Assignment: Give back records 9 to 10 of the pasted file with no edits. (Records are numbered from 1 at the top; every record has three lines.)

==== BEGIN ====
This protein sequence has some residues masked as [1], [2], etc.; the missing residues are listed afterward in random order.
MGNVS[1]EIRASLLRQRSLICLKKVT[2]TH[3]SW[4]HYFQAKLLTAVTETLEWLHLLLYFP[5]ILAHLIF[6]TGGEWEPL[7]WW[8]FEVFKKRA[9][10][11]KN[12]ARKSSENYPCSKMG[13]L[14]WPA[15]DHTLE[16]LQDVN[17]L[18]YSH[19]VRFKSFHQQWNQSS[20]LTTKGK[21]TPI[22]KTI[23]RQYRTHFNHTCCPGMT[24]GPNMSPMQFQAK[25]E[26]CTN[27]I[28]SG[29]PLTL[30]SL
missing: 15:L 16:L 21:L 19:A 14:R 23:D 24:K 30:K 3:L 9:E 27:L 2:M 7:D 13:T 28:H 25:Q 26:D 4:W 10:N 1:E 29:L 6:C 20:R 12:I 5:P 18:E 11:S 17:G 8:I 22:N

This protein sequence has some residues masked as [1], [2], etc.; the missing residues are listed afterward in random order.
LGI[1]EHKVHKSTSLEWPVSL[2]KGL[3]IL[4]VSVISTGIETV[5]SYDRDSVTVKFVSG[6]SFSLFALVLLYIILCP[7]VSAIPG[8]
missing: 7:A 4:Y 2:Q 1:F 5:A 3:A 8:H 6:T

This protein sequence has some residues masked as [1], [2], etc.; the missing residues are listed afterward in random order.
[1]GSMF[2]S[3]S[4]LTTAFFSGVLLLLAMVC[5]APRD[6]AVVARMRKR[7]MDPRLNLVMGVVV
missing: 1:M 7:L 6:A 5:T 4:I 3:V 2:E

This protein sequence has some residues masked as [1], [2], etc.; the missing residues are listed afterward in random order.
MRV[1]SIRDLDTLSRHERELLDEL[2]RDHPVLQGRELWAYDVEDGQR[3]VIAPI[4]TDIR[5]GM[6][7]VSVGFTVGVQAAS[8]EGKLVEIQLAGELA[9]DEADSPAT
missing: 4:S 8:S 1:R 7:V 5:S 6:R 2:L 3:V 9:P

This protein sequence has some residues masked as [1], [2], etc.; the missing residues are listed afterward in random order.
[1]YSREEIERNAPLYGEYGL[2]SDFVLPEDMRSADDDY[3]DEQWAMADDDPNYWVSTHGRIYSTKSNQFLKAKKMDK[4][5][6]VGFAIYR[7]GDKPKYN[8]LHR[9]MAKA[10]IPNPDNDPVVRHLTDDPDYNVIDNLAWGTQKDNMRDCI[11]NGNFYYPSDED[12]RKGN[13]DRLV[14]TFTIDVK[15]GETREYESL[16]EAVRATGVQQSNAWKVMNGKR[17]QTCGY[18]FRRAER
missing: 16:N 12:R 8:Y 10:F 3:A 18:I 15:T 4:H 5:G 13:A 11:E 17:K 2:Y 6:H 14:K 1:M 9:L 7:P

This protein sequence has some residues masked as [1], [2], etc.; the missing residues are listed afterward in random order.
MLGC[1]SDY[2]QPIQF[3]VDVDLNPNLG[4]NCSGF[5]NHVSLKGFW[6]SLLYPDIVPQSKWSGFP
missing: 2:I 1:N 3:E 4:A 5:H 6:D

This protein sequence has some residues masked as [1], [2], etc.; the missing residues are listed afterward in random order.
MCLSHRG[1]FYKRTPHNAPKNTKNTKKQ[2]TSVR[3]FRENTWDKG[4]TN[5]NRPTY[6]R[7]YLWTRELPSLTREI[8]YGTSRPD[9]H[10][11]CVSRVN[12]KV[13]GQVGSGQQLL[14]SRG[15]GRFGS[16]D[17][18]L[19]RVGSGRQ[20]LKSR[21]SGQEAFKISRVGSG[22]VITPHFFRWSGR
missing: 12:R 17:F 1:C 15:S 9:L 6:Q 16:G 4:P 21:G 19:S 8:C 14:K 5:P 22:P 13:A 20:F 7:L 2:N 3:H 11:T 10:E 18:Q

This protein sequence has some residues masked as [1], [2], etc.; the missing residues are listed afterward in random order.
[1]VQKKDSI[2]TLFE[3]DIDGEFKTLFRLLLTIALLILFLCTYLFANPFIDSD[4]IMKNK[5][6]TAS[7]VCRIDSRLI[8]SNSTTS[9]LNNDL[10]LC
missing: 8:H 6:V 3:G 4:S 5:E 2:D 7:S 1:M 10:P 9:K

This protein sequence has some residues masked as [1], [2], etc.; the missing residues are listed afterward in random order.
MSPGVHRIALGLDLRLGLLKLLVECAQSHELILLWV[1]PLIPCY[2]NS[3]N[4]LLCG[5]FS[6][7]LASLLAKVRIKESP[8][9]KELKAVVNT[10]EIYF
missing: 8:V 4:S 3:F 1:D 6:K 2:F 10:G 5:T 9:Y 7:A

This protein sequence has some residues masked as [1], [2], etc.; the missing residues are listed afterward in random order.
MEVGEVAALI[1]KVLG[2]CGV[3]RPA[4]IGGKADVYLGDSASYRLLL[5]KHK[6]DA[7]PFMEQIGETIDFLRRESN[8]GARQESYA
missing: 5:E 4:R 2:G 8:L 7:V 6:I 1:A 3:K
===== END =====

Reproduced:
This protein sequence has some residues masked as [1], [2], etc.; the missing residues are listed afterward in random order.
MSPGVHRIALGLDLRLGLLKLLVECAQSHELILLWV[1]PLIPCY[2]NS[3]N[4]LLCG[5]FS[6][7]LASLLAKVRIKESP[8][9]KELKAVVNT[10]EIYF
missing: 8:V 4:S 3:F 1:D 6:K 2:F 10:G 5:T 9:Y 7:A

This protein sequence has some residues masked as [1], [2], etc.; the missing residues are listed afterward in random order.
MEVGEVAALI[1]KVLG[2]CGV[3]RPA[4]IGGKADVYLGDSASYRLLL[5]KHK[6]DA[7]PFMEQIGETIDFLRRESN[8]GARQESYA
missing: 5:E 4:R 2:G 8:L 7:V 6:I 1:A 3:K